Court shines light on Mantashe’s fossil fuel bias

This article was first published in the Financial Mail on 15 September 2022.

A high court judgment shatters any lingering illusions about the government’s willingness to apply or comply with the law.

In late 2021, a group of community organisations and NGOs successfully approached the Makhanda high court for an interim interdict to stop an imminent seismic survey off the Eastern Cape coast. This came amid countrywide protests against Shell and Impact Africa, which held the right to carry out the survey.

In the review proceedings, a full bench of that court handed down judgment on September 1 challenging the lawfulness of the original grant of the exploration right.

The judgment shatters any lingering illusions about the department of mineral resources & energy’s (DMRE’s) willingness to apply or comply with the law, finding that “it is demonstrably clear that the decisions were not preceded by a fair procedure”.

The court found that the public consultation process was procedurally unfair, and that the department failed to consider: the possibility that granting the right could result in harm; the potential impact on communities dependent on the sea for their livelihoods; the cultural and spiritual rights of affected communities; any potential climate change impact; and the provisions of the Integrated Coastal Management Act.

The court also agreed with the applicants that they were justified in not submitting an internal appeal to the DMRE against the granting of the right — which they are ordinarily required to do before going to court — because minister Gwede Mantashe’s bias in favour of the oil and gas industry was so significant that such an internal appeal would have been “an exercise in futility”.

Think about that for a second: three judges of the high court agreed that the person with overall responsibility for determining the energy policy of the whole country is so obviously biased in favour of the fossil fuel industry that it was pointless to ask him to objectively apply the law.

Judging from their reaction to this litigation, oil and gas proponents in the DMRE and the Petroleum Agency SA (PASA) appear to view legal obligations and constitutional rights as mere inconveniences, and anyone seeking to enforce them as “holding back development” or, according to Mantashe’s now notorious comment, guilty of “apartheid and colonialism of a special type”.

These proponents claim that, in contrast to the “environmental lobby”, their aim is selfless: to ensure energy security and widespread economic benefit for the country.

This purported concern for “the people” is demolished by the judgment, which lays bare how, in granting the right, the DMRE failed to consider, let alone show any regard or respect for, the people who will be most harmed by oil and gas exploration.

In addition to failing to consider the potential harms to livelihoods, culture, the climate and the environment, the DMRE also granted the right despite manifest flaws in the “consultation” process: notices were only placed in English and Afrikaans newspapers, in an area where most people’s first language is Xhosa; and information about the project was made available on a website, when most of those who should have been consulted have no access to computers or the internet.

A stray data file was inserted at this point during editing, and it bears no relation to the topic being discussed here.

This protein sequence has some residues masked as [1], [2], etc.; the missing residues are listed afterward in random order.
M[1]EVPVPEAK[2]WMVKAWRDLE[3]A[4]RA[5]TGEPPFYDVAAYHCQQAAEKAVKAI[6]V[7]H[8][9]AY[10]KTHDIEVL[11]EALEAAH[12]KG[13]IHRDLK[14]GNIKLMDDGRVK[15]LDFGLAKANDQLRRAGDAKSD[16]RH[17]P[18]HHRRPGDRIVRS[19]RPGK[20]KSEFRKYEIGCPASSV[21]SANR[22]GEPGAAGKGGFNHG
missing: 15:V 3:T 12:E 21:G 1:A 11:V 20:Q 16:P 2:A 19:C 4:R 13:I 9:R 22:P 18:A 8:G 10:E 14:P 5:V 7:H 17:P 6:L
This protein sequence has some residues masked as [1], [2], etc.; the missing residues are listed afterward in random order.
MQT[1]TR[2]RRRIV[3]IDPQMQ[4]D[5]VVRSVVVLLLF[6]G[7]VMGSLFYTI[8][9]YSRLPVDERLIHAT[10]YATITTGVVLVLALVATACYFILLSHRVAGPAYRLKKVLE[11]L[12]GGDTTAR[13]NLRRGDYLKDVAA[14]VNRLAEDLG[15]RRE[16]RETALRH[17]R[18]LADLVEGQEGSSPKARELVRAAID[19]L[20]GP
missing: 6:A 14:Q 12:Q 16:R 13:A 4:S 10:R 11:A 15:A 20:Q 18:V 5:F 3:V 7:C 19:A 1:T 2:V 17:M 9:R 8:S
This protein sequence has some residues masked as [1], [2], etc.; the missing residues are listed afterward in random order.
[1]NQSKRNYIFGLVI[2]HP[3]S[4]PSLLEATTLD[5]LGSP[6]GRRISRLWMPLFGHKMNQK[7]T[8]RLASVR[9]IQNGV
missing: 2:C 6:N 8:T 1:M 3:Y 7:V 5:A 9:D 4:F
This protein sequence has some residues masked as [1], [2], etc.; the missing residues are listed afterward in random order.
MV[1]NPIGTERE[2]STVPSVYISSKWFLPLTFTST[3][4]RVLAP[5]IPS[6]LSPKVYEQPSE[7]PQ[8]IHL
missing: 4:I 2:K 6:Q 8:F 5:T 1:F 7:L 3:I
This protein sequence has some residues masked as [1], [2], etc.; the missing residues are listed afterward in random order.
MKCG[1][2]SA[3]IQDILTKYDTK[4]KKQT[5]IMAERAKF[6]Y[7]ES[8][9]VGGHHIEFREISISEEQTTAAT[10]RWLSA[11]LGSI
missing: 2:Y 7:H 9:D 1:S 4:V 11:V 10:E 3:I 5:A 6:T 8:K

The court also found that no evidence was provided to substantiate the claims in the right-holders’ environmental management programme that the seismic survey “would create jobs and increase government revenues … or how the seismic survey will improve the socioeconomic circumstances in which most South Africans live”.

In other words, no evidence to substantiate the claims which form the basis of the government’s shamelessly partisan push for oil and gas.

The one government entity which might be expected to take a more objective stance, the department of forestry, fisheries & the environment (DFFE), appears to have instead joined forces with the oil and gas lobby.

In recent months, the DFFE, the DMRE and PASA have jointly sponsored and participated in a series of bizarre “pre-colloquiums” on the “sustainable development” of oil and gas in SA, and on the “coexistence” of the upstream oil and gas industry with marine life and the fishing industry.

At one of these events, DMRE director-general Jacob Mbele made the Kafkaesque observation that “the biggest risk to developing policies and plans for decarbonisation is litigation”.

Shell, Impact Africa and the government will be carefully plotting their next move. Appealing the judgment is risky, because a similar finding by a higher court would be even more damaging to their cause. But many more seismic surveys are planned, and TotalEnergies has applied for a production right that covers its Brulpadda and Luiperd discoveries.

Unless the DMRE has learnt from the Makhanda judgment, more of that pesky litigation is inevitable.

By Tracey Davies

IMAGE: Gallo Images/Brenton Geach

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